Friday, May 03, 2013

Stamp Taxes and Revenue Stamps in Japan

I have long wondered what the deal is with Japan's obsession with postage size "revenue stamps" (shunyu inshi 収入印紙) that you have to stick on just about every offical document. Anyone who has ever gone to the immigration office has had to a least by one or two of these expensive little suckers in order to get a visa renewed. Not to mention you probably have some reciepts laying around somewhere with stamps stuck to them. Lets take a look at what exactly these expensive postage stamps are for...

What's a Stamp Tax Anyways?
Stamp taxes are nothing new in the world of government revenue collection, having existed in one form or another since 1600s. Traditionally, such taxes are levied on important legal documents such as deeds, securities, marriage certificates, and official notarized goods. However, in this crazy age of computers and i-gizmos, very few governments still bother making you slap a physical stamp on a document. Unfortunately, Japan is not one of these governments.

100,000 for a tiny piece of paper.
Money well spent!
In Japan, the so-called "revenue stamp" is printed by the Ministry of Finance and it represents money that goes directly into the national treasury. Physically, they are nearly the same size as a common postage stamp and come in 31 denominations ranging from 1 to 100,000 yen. The stamps themselves are often sold in post offices, some select convience stores, and your local legal affairs bureau (homukyoku 法務局). Many government buildings that house places like local immigration offices also sell these stamps on site.

According to the law, certain documents must contain a stampage of a certain value in order to be a legally effective document. Without the stamps said documents are essentially worthless scribbles and are inadmissible for tax or legal purposes. Also, willful failure to affix stamps to required documents constitutes tax non-payment and is punishable by up to 3 years imprisonment and/or a fine of 10,000,000 yen in addition to any late fees of up to 3 times the amount of stamp tax owed.

What Documents Require Stamps?
The correct answer is "more than you would expect." One of the most common uses for stamps is a ryoshu-sho (領収書) or "official receipt." This is different from a basic cash register receipt insofar as it can be legally used for tax purposes and standard book keeping. Transactions under 30,000 yen are exempt from this duty. Transactions up to 100,000 yen require 200 yen stamps and the cost of the stamps required rises with the total price to a max of 200,000 yen in total tax. See here for a nice little chart.

A model ryoshu-sho. Note the space for the revenue stamp (marked #7)
If you own your own business, it is handy to know how to prepare a ryoshu-sho as customers often demand one for their official records. As a seller, you are legally obliged to affix the appropriate stampage and affix your personal seal and the seal of your company if the customer demands it.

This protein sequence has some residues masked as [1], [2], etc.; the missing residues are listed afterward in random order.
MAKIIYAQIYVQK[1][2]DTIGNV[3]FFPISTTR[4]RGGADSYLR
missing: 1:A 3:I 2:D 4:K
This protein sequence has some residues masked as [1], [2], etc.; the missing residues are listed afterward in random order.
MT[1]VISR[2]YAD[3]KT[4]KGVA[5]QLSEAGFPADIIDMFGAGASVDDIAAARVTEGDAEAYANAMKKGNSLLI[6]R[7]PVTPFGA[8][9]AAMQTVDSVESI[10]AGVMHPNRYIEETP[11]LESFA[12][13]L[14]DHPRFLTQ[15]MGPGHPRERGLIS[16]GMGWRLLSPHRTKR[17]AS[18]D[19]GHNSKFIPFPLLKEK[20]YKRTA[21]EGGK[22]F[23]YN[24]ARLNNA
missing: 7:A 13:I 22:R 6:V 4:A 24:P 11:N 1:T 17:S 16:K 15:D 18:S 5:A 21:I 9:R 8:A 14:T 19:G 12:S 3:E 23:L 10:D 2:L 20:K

A whole bunch of other documents requires stamps as well including monetary contracts, real estate sale contracts, stock certificates, bonds, documents of incorporation, securities, dividend payment receipts and so on. Each one has a different set fee and/or fee structure based on the total value of the transaction. Here is a handy list if you can read a decent amount of legalize Japanese.

Services offered by the national government (such as immigration) also require stamps in order to complete.

Other Types of Tax Stamps
Believe it or not, there is a whole different class of stamps issued by towns and prefectures. These are called shunyu shoshi (収入証紙). What sets shunyu shoshi apart from the typical revenue stamp is that they represent money collected by a town, city, or prefecture. Many services such as renewing and issuing drivers licenses require these stamps. So make sure you don't mix them up with the aforementioned shunyu inshi revenue stamps.

Typically these stamps are issued by a given prefecture. However, some towns uses their own stamp systems to pay for things such as garbage collection and various local services. In my city, shunyu shoshi are actually printed on the garbage bags themselves and must be wrung up separately when buying them.
A local revenue stamp from
Yamaguchi Prefecture

To make things extra confusing, certain government organizations have started issuing their own stamps. For example, when preforming a user shaken, you must affix both a special "car inspection registration revenue stamp" (jidosha kensa toroku shunyu inshi 自動車検査登録収入印紙) and a "vehicle weight tax revenue stamp" (jidosha juryo-zei inshi 自動車重量印紙). The patent office has its own official stamp system as well, just to keep you on your toes.

The whole system of having to buy tax stamps has always seemed a bit silly to me, especially when paying for government services as the stamp window is often right around the corner from the service window. Surely someplace as high tech as Japan could think of a better way to go about this. But I am no tax lawyer so I will just have to keep my no-good opinions to myself. However, if you have any knowledge or experiences with stamp taxes in Japan then make sure to let us know in the comment section.


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